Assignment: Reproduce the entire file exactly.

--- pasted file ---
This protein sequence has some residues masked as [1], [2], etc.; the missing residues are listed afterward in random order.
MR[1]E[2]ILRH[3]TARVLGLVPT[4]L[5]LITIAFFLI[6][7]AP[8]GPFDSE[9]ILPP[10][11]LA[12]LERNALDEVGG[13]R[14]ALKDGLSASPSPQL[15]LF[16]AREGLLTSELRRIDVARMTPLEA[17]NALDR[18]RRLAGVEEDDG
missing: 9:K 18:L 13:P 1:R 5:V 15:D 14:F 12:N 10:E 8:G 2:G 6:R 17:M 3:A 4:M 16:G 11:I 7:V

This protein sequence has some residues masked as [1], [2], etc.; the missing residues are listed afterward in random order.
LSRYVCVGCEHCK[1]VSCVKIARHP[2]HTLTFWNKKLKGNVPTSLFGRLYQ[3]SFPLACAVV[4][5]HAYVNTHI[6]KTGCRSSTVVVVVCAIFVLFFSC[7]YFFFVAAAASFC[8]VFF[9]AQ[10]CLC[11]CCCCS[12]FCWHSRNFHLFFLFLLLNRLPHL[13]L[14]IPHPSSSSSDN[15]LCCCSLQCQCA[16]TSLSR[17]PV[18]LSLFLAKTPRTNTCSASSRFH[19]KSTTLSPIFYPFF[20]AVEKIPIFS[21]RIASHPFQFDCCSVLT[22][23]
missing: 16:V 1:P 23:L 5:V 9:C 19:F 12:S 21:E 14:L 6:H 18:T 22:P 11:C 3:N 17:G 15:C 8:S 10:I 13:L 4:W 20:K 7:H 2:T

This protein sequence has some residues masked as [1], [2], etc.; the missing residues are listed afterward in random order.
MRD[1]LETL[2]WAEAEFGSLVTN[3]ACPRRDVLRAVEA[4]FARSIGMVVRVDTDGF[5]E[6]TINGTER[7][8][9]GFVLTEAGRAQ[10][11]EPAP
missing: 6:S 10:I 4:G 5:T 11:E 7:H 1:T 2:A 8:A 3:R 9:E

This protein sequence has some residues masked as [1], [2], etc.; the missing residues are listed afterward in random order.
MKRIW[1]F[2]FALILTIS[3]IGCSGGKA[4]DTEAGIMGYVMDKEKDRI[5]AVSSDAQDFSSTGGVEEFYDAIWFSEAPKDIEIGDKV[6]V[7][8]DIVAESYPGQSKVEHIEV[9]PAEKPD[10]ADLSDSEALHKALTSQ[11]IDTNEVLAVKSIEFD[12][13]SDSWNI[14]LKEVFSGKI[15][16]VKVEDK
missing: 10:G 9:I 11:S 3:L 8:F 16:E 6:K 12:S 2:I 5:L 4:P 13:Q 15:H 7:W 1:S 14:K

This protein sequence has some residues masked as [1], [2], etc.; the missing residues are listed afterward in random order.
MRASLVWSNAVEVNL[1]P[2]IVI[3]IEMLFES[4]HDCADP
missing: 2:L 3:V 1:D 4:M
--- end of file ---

This protein sequence has some residues masked as [1], [2], etc.; the missing residues are listed afterward in random order.
MR[1]E[2]ILRH[3]TARVLGLVPT[4]L[5]LITIAFFLI[6][7]AP[8]GPFDSE[9]ILPP[10][11]LA[12]LERNALDEVGG[13]R[14]ALKDGLSASPSPQL[15]LF[16]AREGLLTSELRRIDVARMTPLEA[17]NALDR[18]RRLAGVEEDDG
missing: 9:K 18:L 13:P 1:R 5:V 15:D 14:F 12:N 10:E 8:G 2:G 6:R 17:M 3:A 4:M 16:G 11:I 7:V

This protein sequence has some residues masked as [1], [2], etc.; the missing residues are listed afterward in random order.
LSRYVCVGCEHCK[1]VSCVKIARHP[2]HTLTFWNKKLKGNVPTSLFGRLYQ[3]SFPLACAVV[4][5]HAYVNTHI[6]KTGCRSSTVVVVVCAIFVLFFSC[7]YFFFVAAAASFC[8]VFF[9]AQ[10]CLC[11]CCCCS[12]FCWHSRNFHLFFLFLLLNRLPHL[13]L[14]IPHPSSSSSDN[15]LCCCSLQCQCA[16]TSLSR[17]PV[18]LSLFLAKTPRTNTCSASSRFH[19]KSTTLSPIFYPFF[20]AVEKIPIFS[21]RIASHPFQFDCCSVLT[22][23]
missing: 16:V 1:P 23:L 5:V 9:C 19:F 12:S 21:E 14:L 6:H 18:T 22:P 11:C 3:N 17:G 15:C 8:S 10:I 13:L 4:W 20:K 7:H 2:T

This protein sequence has some residues masked as [1], [2], etc.; the missing residues are listed afterward in random order.
MRD[1]LETL[2]WAEAEFGSLVTN[3]ACPRRDVLRAVEA[4]FARSIGMVVRVDTDGF[5]E[6]TINGTER[7][8][9]GFVLTEAGRAQ[10][11]EPAP
missing: 6:S 10:I 4:G 5:T 11:E 7:H 1:T 2:A 8:A 3:R 9:E

This protein sequence has some residues masked as [1], [2], etc.; the missing residues are listed afterward in random order.
MKRIW[1]F[2]FALILTIS[3]IGCSGGKA[4]DTEAGIMGYVMDKEKDRI[5]AVSSDAQDFSSTGGVEEFYDAIWFSEAPKDIEIGDKV[6]V[7][8]DIVAESYPGQSKVEHIEV[9]PAEKPD[10]ADLSDSEALHKALTSQ[11]IDTNEVLAVKSIEFD[12][13]SDSWNI[14]LKEVFSGKI[15][16]VKVEDK
missing: 10:G 9:I 11:S 3:L 8:F 16:E 6:K 12:S 2:I 5:L 4:P 13:Q 15:H 7:W 1:S 14:K

This protein sequence has some residues masked as [1], [2], etc.; the missing residues are listed afterward in random order.
MRASLVWSNAVEVNL[1]P[2]IVI[3]IEMLFES[4]HDCADP
missing: 2:L 3:V 1:D 4:M